As a younger man, I regularly suffered from bouts of sleep paralysis. It is a state between sleep and wakefulness where you are aware of your existence but are completely unable to move any of your limbs. The more you tried, the more aware you were of your inability to move and the more frightened you became. As I grew older, I recognised when it was happening, but that knowledge was never enough to ease the terror of that feeling when the sweet dream became a chilling nightmare.

It hasn’t happened me for years but driving home from Dublin last Sunday its shadow returned to my consciousness. It was, and is, the best metaphor I can think of for what happened to Cork in Croke Park. There’s a famous painting by Henry Fuseli called The Nightmare that depicts the feeling. In it, a monstrous demon has planted himself on the body of a woman, demobilising her as she sleeps. It’s as if he’s suffocating her, just as Limerick did to Cork.

It will take the winter to fully make sense of events in Croker last weekend, but there’s no doubt that what happened was a perfect rancid mix of sorcery that created a nightmare that will fade over time but will never really go away. On the eve of the final, there was always the lingering possibility that what actually happened could happen. However, that’s the time for hope so such feelings of trepidation were buried as we all tried plot the path to victory.

The main problem that Cork faced was, obviously, Limerick’s brilliance. They were awesome in every facet of the game and congratulations to them. They played like a team who had been together for five years; in perfect harmony with one another as every part of the team knew what the other was doing instinctively. They just made it look so easy, so natural.

Back in 2017 when they lost to Kilkenny in Nolan Park, John Kiely cut a strange figure when he was interviewed after the game. It was a game that they could have won but there was an intensity to his words in the aftermath that implied that he was either a man on the edge of departure or on the edge of a breakthrough. Unfortunately, for all of us, it was the latter.

The best example of Limerick’s brilliance that I can remember from Sunday is their attitude to their own puckouts. They were quick, accurate and devastating. Cork scores and wides were acts of provocation, not times to re-set and re-group, but opportunities for redemption.

As soon as the ball went dead,  Byrnes, Hayes and Hannon came alive and acted like wide receivers and tight ends for Nicky Quaid as Limerick’s quick re-starts overwhelmed a Cork side that were playing by the old rules; treating a break in play as an opportunity for relief as a opposed to an opportunity to attack.

Cork’s puckouts, if you allow me to continue with the American Football comparison, often ended up in deep coverage while long shots were hoovered up by a Limerick defence that were all to aware of what Cork were endeavouring to do.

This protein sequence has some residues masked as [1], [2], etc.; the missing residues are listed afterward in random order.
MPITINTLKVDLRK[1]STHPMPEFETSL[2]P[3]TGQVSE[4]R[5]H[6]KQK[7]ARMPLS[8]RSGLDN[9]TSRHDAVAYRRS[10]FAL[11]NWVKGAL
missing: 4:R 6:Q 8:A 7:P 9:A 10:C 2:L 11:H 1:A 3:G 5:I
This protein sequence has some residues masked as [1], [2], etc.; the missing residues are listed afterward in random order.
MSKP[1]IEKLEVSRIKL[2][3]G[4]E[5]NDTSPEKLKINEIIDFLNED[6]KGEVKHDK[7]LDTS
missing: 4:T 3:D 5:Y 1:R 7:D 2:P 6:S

If Limerick’s brilliance was the chief cause of Cork’s demise, what were the other elements? Well, I think the occasion played its part. Cork seemed lost in it from the start as they appeared leaden footed while their touch was off.

From the beginning their opponents acted while Cork reacted and found themselves continuously on the ropes taking heavy, unsustainable punishment. A knock on effect of this is that Cork seemed far too individualistic in their play. Winning your patch alone is never going to be enough at this level of hurling. As they struggled to survive, they forgot about what had made the previous month so successful.

There were also tactical failures, chief of which was the lack of a plan for Cian Lynch and the rest of the Limerick half-forward line. The loss of Ger Millerick was a blow in this regard, as Brian McDonnell’s fantastic forensic analysis of Lynch’s summer shows, but whatever plan was in place as a replacement never got off the ground.

The Cork half back-line played far too far from their own goal, leaving the full-back line brutally exposed. This was compounded by Limerick’s quick puck-outs and Cork’s lack of pressure on the ball coming out which meant Gillane, Flanagan and Casey were getting the ball right where they wanted it.

All of that goes someway to explaining how Cork managed to concede 3-18 in a half of hurling. Cork needed to stay in the game for as long as possible to have a chance, but they hamstrung themselves from the very beginning. What happened after was irrelevant as the euphoria of the previous fortnight gave way to a numbing reality check.

There’s not much else to say, really. Cork made great progress this year but in the final they saw the standard that they need to eclipse if they are to finally end this famine which is now the longest that we have ever seen.

The nature of the success at minor and U20 level bodes well for the future, but there’s also many a slip twixt a cup and lip. Next year will come around, however, and that gives us the opportunity to dream again. The hurling world is very much in flux with Kilkenny, Galway, Tipperary and Wexford in transition and Clare uncertain. Waterford are on an upward curve and Cork are improving.

The problem is, however, that Limerick have redefined what they are. That they were able to do so just shows what can be done.

They loom large over 2022, but there they can wait. Now’s the time for local affairs.

John Coleman

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